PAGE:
Important lost works from the Chinese Imperial collection rediscovered and up for...

Important lost works from the Chinese Imperial collection rediscovered and up for auction

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Chiswick Auctions is offering six of the most important Chinese paintings ever to come on to the market. From the Imperial collection, the paintings were believed to be lost until now, when they were identified by Lazarus Halstead, Head of Asian Art at Chiswick Auctions, as the original works.

The set of six ‘chicken’ paintings were in the private collection of the most powerful Chinese Emperor to ever have lived. The Kangxi Emperor (1654-1722) was the fourth Emperor of the Qing dynasty and the second Qing emperor to rule over China. His reign spanned 61 years, making him the longest-reigning emperor in Chinese history and one of the longest-reigning rulers in the world.

The Emperor commissioned the esteemed court artist Jiang Tingxi (1669–1732), to create the works, which were missing from the Imperial Collection, until now.

Speaking about the discovery, Asian art specialist Lazarus Halstead, said: “This is a really exciting discovery and a true treasure, which transports the viewer one step closer to the Kangxi emperor himself, who together with his grandson, the Qianlong emperor, held these works in the highest esteem.”

The Emperor’s interest spanned mathematics, sciences, astronomy, music, geometry, physics, botany and zoology, as well as art in China and the West. It is this, combined interest in science and art that led him to commission a Compendium of Birds from the leading court artist, depicting 360 different species, including the six chicken paintings in the upcoming sale.

The chicken is considered a symbol of fidelity and punctuality in Chinese culture and is one of the twelve Chinese zodiac animals. The chickens depicted in this set are therefore painted as part of an encyclopaedic natural history project, rather than for purely decorative purposes, making the paintings historically important and completely unique.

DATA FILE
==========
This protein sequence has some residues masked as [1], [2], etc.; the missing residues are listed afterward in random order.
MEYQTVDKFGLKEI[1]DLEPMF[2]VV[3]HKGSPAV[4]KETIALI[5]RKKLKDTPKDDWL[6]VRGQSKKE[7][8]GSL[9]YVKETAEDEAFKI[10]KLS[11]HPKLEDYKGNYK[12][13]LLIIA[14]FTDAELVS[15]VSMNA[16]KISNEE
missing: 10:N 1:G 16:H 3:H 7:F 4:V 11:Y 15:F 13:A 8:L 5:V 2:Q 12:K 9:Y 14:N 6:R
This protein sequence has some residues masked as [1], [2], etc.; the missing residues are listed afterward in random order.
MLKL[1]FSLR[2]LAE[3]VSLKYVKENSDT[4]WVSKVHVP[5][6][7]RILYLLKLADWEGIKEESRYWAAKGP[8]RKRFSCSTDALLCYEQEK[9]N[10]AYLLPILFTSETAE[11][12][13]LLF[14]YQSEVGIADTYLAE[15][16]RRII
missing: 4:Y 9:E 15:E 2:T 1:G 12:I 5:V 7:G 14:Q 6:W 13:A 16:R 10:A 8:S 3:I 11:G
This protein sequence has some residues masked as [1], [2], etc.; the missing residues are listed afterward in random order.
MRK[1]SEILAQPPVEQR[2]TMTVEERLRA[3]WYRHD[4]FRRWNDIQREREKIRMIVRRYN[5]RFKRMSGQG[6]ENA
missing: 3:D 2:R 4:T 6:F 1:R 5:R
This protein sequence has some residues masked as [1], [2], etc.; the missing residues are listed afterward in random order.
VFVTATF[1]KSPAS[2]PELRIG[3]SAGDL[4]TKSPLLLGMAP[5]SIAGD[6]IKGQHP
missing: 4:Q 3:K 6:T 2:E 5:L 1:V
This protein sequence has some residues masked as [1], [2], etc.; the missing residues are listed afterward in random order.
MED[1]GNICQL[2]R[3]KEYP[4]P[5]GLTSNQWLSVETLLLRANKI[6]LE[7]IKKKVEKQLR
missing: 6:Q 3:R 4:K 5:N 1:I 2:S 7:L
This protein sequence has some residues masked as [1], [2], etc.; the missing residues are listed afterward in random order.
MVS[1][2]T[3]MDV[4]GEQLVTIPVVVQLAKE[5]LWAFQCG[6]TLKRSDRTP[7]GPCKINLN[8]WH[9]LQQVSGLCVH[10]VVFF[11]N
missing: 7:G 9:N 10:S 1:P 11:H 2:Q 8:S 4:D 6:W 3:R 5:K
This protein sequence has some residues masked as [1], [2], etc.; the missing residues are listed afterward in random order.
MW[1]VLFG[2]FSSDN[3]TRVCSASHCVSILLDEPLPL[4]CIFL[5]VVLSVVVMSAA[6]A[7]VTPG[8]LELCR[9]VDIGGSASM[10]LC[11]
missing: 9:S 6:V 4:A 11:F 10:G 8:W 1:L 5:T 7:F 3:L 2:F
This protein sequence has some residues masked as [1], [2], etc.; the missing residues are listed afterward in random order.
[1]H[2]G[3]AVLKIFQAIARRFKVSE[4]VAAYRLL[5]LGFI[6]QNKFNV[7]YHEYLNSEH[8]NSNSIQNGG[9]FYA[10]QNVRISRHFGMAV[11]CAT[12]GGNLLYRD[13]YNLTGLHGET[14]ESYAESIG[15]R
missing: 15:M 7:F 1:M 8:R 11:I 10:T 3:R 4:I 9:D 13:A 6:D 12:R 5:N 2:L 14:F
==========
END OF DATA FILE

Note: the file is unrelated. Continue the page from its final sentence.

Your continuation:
The project was considered so important at the time that Kangxi’s grandson, the Qianlong Emperor, commissioned a detailed copy of the album to be made, by the Imperial Court artists Zhang Weibang (張維邦, 1725 – 1775) and Yu Sheng (余省, 1692 – 1767). This later version is considered one of the great treasures of the Palace Museum in Beijing and the complete album was lavishly reproduced in hardback and published as ‘Classics of the Forbidden City: Catalog of Birds Collected in the Qing Palace’ in 2014.

The original Jiang Tingxi set had been missing from the Imperial Collection, with its whereabouts unknown, until now. A careful comparison of the present versions with those in the Palace collection reveals that the Palace copies are derivative and the current works are vastly superior in quality, brushwork and details.

Only a limited number of album leaves from the original set have ever come on to the market and a set of six works is exceptionally rare. Another album by the Imperial artist Jiang Tingxi (1669 – 1732) sold for 173 million RMB ($25 million USD) in 2016, to legendary collector Liu Yiqian and has since been exhibited at the Long Museum in Shanghai. The works were formerly in the collection of Charles Blair, a tea planter in Ceylon.

They are estimated to fetch £20,000 – £30,000 when they are offered in the Fine Chinese Paintings sale at Chiswick Auctions Asian Art sale on November 11, 2019.

Lot 20. Jiang Tingxi (1669 – 1732), Chickens, ink and colour on silk, six album leaves framed. 40 x 41cm.
Provenance: from the collection of Charles Blair (1856-after 1943), tea planter in Ceylon. Estimate: £20,000 – 30,000

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